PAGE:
Exhibition: Flores & Prats: Meeting at the Building

06.09.2013 - 25.10.2013
11:00 - 18:00
Danneskiold-Samsøes Allé 51
1435 København K

Where is social housing construction headed? How can you build communities that people will want to both live and meet in? A new exhibition shows the results of a number of workshops held in collaboration between the Royal Danish Academy of Fine Arts, School of Architecture and the Spanish architectural firm Flores & Prats, inviting debate about meaningful social housing development and architecture that is so appealing you want to eat it.

Photo: Duccio Malagamba

Social and public housing calls for political as well as architectural attention in the city and housing scale. Although offering vital and qualitative answers to needs for housing in the welfare society, and including important shares of the cultural heritage ongoing transformations these years, the image is not only positive but also attached to segregation, social and functional problems. Needs for maintenance, care and coordination of political attention, resources and planning competences from public and private actors are raised. However, the limited dimensions and the close community of neighbours may yet regain their value and be considered a gift and an obvious way of building bridges between people. This is the message conveyed by an exhibition in which 20 Danish students and teachers of architecture have examined social housing in Barcelona and Copenhagen in collaboration with architects and visiting lecturers Ricardo Flores & Eva Prats.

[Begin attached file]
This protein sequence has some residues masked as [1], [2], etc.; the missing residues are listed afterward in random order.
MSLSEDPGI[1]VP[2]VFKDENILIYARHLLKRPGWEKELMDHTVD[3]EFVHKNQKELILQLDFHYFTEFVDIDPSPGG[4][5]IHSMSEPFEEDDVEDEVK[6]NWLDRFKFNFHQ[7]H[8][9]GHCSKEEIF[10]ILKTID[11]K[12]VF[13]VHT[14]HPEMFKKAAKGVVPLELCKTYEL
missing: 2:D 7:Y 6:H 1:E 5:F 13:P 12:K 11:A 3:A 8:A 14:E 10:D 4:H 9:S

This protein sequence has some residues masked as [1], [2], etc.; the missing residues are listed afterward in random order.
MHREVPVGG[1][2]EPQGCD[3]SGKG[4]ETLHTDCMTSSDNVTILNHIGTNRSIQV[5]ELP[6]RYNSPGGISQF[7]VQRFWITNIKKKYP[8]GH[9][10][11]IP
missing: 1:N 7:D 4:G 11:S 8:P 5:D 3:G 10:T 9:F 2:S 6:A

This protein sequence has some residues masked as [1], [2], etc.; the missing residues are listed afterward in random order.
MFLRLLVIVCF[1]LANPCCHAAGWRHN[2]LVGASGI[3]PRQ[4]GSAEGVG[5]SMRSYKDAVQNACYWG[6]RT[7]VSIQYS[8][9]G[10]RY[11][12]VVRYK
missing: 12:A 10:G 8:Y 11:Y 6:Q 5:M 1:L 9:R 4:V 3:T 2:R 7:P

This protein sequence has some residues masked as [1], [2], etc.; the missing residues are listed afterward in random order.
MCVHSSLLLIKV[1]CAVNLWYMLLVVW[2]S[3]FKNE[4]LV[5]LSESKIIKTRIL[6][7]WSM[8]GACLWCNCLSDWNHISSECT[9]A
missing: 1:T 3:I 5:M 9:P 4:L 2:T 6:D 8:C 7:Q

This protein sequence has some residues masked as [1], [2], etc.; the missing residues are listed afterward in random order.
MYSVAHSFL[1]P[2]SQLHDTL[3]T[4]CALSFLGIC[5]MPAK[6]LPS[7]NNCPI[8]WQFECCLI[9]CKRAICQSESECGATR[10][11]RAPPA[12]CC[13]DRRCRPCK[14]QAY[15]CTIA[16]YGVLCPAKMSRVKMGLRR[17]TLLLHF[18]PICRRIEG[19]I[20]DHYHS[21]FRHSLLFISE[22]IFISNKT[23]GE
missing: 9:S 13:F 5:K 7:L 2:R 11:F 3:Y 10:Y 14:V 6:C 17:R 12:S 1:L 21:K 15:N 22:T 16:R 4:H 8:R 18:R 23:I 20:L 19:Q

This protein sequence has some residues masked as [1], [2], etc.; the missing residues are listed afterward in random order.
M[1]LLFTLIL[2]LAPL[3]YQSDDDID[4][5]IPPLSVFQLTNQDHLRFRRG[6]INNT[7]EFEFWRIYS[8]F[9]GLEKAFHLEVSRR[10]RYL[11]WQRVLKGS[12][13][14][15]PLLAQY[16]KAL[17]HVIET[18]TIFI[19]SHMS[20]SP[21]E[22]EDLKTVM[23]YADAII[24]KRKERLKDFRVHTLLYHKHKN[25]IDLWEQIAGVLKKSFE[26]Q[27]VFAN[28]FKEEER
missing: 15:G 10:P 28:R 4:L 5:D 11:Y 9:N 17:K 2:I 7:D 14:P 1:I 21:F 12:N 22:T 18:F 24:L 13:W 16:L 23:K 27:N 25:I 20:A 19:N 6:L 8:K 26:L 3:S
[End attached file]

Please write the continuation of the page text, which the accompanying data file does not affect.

The Spanish architectural firm Flores & Prats and the School of Architecture’s Study Department 2 have been collaborating since 2003. In 2013, this lead to a double workshop under the title Social Community that looked at social aspects of public construction in Barcelona and Copenhagen. The result is a series of studies of how social housing can bring people together in times of crisis.

The topic of social housing – and collaboration between people as a way of re-establishing trust in each other in a society that is marked by recession – should benefit from architects’ full attention right now. By drawing attention to the different levels at which architects can and should have influence, and by comparing Spanish and Danish examples, we want to show the future potential of social housing and demonstrate the importance of working with architecture as well as with people, where the building can serve as a bridge between the home and the city.
Flores & Prats

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